And then the second cool way that you can get involved is by leaving me a voice memo. The software that I use to broadcast to the podcast actually has functionality where you can call in and leave a voicemail, and it’s super easy to do you go to anchor.fm/ForAnimalsForEarth and you’ll see a thing that says, Leave a message. So what I would love for you to do is I would love for you to go and leave me a message telling me what is your why. What makes you want to help animals, and the planet? What about your life has formed your passion for doing that? And I’m hoping to create a RoundUp episode where we can all hear what each other’s why’s were, and I feel like that’ll just be so exciting and inspirational and such a great way for us to connect. So, to join in the conversation, you could either join us on Tuesday on clubhouse if you happen to have that app. And if you don’t, you can go to anchor.fm/ForAnimalsForEarth and leave me a voice message that I will add into a RoundUp episode to follow up on this. Okay guys, for everything for today, all of the links I just talked about the show notes, the transcripts, all that good stuff. You can find that at ForAnimalsForEarth.com/podcast/36.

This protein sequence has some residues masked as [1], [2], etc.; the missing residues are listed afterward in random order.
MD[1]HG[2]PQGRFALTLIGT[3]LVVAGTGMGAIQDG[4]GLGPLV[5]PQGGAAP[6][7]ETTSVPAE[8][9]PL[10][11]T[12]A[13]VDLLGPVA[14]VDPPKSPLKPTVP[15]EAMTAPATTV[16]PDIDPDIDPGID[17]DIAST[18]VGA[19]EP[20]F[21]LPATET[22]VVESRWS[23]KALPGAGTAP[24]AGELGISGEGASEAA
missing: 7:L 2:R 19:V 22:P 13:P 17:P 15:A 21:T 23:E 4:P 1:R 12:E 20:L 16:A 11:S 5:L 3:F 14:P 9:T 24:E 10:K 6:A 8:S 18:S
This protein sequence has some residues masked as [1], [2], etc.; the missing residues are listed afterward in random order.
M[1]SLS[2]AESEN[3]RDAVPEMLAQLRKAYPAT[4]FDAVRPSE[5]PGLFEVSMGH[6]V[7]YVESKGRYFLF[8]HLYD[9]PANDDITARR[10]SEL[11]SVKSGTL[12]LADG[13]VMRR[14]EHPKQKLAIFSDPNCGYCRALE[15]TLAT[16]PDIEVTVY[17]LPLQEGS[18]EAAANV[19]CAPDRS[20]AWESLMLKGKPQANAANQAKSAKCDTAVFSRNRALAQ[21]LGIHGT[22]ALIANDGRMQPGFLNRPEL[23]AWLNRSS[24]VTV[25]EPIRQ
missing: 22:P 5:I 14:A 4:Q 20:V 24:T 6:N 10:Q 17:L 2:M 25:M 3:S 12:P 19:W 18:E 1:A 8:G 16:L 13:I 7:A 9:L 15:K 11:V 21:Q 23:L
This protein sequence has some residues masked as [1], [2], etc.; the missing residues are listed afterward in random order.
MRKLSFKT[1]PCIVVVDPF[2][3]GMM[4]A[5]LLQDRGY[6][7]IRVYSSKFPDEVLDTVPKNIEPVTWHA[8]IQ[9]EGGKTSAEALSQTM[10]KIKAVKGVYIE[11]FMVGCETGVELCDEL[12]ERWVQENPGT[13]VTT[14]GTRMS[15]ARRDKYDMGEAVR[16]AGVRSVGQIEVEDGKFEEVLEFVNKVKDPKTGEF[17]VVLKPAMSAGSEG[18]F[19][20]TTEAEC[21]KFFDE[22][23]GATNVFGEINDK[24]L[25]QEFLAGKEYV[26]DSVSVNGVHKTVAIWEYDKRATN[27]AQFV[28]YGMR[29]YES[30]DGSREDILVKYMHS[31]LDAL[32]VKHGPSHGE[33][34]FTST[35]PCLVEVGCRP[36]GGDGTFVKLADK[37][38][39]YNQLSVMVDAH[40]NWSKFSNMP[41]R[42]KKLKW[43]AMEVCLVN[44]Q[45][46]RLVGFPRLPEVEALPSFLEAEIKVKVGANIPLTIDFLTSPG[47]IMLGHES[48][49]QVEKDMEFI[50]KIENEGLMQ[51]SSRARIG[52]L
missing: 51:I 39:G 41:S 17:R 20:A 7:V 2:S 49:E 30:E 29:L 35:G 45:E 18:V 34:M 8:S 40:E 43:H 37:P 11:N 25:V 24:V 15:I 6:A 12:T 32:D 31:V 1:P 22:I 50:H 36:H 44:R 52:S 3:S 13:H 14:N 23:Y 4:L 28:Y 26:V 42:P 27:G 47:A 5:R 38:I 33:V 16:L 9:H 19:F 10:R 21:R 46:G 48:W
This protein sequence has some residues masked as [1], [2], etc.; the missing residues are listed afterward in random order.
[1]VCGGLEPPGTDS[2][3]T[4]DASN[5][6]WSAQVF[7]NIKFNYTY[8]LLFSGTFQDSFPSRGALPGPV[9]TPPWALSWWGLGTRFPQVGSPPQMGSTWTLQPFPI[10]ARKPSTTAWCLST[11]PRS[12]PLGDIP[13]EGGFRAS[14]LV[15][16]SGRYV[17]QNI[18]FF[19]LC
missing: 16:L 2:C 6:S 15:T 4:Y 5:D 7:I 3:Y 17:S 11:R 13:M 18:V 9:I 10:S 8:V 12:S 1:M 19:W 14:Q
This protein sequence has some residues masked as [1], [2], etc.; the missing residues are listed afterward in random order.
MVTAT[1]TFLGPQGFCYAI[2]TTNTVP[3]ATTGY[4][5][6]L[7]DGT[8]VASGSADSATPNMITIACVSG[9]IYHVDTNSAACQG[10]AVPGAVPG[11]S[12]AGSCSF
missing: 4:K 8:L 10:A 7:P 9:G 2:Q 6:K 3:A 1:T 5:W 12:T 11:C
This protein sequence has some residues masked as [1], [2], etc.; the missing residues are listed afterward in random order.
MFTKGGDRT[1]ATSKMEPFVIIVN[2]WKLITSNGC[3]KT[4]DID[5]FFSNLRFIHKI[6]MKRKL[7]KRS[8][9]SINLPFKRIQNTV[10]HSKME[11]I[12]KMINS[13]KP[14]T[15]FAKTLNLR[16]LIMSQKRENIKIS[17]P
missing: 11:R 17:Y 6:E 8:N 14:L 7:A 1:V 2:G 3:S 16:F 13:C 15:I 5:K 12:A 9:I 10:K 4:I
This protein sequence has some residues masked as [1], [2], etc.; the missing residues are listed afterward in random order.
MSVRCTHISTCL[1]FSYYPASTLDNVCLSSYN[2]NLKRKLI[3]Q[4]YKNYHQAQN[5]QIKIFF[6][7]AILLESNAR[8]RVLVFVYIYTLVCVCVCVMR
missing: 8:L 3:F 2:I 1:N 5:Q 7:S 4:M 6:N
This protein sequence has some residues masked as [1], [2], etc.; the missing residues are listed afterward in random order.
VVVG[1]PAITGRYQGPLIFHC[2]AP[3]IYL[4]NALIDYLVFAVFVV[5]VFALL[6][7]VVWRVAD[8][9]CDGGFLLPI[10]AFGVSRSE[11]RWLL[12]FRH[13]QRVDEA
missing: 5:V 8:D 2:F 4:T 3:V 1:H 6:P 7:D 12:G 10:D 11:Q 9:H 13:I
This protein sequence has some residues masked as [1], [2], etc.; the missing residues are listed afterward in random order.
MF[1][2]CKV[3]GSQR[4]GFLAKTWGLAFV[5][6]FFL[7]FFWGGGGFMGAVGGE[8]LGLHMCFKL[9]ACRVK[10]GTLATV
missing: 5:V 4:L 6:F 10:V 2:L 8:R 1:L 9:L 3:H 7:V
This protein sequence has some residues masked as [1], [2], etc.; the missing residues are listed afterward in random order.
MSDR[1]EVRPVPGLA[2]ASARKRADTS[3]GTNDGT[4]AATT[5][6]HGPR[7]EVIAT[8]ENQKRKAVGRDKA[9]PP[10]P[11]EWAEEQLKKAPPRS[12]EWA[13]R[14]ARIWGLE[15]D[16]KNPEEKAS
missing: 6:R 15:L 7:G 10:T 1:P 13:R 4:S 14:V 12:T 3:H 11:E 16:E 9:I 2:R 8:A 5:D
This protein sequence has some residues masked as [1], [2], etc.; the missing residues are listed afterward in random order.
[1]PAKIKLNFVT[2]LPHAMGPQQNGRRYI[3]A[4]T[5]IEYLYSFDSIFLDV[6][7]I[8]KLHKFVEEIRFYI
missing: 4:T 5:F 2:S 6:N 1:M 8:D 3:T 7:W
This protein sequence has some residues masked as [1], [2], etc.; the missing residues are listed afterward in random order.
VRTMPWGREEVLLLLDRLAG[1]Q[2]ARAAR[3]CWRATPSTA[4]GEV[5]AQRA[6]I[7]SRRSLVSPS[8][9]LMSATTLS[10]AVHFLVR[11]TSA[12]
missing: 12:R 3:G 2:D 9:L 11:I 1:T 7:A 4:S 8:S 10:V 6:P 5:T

Brandy Montague 2:24
Hi there this is Brandy and you’re listening to the For Animals For Earth podcast. This is a space where we inspire each other, to take small steps every day to live a more conscious life helping the animals and the planet, while we do it. I’m so glad that you’re here, let’s all take a deep breath, and let’s get started in in your life,
Brandy Montague 5:17
Jae, I wonder if there are things that you have noticed if there’s anything that sticks out right off the top of your head as being one of the main reasons that you have a passion now for doing something to help the environment, or help animals?